Undergraduate learning in psychiatry: can we prepare our future medical graduates better?

Ir J Psychol Med. 2020 Jun;37(2):73-76. doi: 10.1017/ipm.2020.16. Epub 2020 Apr 30.


Irish medical schools attract an increasingly diverse student population and produce graduates who will practise in many parts of the world. There are particular implications in this for the planning and delivery of the undergraduate psychiatry curriculum. In all countries, mental health services struggle for equitable resourcing, and mental health care within general medical services remains relatively neglected. The traditional undergraduate psychiatry offering has been justifiably criticised for being excessively oriented towards secondary care when the vast majority of medical graduates will pursue careers in primary care or in specialties other than psychiatry. Recently published articles in the Irish Journal of Psychological Medicine address the current challenges and opportunities in providing an undergraduate experience that better prepares students for the mental health aspects of medical practice in a global context. We summarise and discuss these contributions and the recent Royal College of Psychiatrists publication Choose Psychiatry: Guidance for Medical Schools.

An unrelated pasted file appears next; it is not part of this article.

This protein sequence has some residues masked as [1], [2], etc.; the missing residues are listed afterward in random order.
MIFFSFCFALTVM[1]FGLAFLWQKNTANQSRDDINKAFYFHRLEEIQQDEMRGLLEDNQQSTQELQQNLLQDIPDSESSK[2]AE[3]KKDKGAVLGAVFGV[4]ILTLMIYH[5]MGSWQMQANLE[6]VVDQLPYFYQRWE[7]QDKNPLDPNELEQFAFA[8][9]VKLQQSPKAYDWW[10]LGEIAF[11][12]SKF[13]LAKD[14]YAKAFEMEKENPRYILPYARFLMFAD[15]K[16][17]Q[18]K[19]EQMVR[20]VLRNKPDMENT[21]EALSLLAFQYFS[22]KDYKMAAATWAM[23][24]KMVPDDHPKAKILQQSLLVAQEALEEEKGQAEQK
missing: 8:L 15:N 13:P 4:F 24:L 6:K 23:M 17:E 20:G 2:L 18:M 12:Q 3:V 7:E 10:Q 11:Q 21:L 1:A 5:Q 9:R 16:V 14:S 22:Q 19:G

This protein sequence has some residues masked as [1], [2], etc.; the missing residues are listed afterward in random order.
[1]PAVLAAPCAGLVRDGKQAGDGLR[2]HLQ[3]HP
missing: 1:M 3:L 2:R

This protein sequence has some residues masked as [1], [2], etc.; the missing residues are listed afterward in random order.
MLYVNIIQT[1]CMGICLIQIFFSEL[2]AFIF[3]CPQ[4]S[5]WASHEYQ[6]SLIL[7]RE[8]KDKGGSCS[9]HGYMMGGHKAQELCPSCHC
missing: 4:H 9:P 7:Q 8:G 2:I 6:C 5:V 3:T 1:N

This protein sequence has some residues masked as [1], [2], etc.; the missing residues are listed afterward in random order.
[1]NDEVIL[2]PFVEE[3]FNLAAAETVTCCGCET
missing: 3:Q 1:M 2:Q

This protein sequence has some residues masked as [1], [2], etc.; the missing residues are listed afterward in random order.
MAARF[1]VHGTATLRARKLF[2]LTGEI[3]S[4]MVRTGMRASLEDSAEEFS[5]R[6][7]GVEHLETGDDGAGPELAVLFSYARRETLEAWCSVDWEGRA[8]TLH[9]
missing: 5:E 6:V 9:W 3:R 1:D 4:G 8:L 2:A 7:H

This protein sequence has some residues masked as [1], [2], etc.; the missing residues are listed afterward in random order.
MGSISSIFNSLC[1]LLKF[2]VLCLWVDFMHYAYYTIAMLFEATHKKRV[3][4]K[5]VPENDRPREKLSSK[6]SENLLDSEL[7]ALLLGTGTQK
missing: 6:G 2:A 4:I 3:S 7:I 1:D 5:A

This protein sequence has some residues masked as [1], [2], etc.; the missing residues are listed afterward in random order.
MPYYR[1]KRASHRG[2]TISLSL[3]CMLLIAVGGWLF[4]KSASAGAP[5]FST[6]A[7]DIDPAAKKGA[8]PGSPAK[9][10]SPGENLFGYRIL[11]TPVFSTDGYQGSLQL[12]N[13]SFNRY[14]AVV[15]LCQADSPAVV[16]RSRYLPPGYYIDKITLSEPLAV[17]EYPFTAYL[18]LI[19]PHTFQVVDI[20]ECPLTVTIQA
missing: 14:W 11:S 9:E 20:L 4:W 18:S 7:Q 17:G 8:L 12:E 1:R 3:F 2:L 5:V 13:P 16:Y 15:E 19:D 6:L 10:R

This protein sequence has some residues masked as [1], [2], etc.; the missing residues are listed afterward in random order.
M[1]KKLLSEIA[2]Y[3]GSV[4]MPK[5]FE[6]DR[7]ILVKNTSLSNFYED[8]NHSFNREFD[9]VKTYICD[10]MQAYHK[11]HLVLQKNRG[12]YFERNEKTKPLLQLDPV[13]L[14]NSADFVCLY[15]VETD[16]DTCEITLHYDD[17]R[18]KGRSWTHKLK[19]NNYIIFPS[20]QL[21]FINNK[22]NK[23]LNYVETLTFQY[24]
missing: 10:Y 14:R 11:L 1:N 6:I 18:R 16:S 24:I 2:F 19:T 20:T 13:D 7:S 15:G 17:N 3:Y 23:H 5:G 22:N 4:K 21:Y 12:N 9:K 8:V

Keywords: Psychiatry; medical students; undergraduate medical education.

Publication types

  • Editorial
  • Comment

MeSH terms

  • Curriculum
  • Humans
  • Ireland
  • Psychiatry*
  • Schools, Medical*
  • Students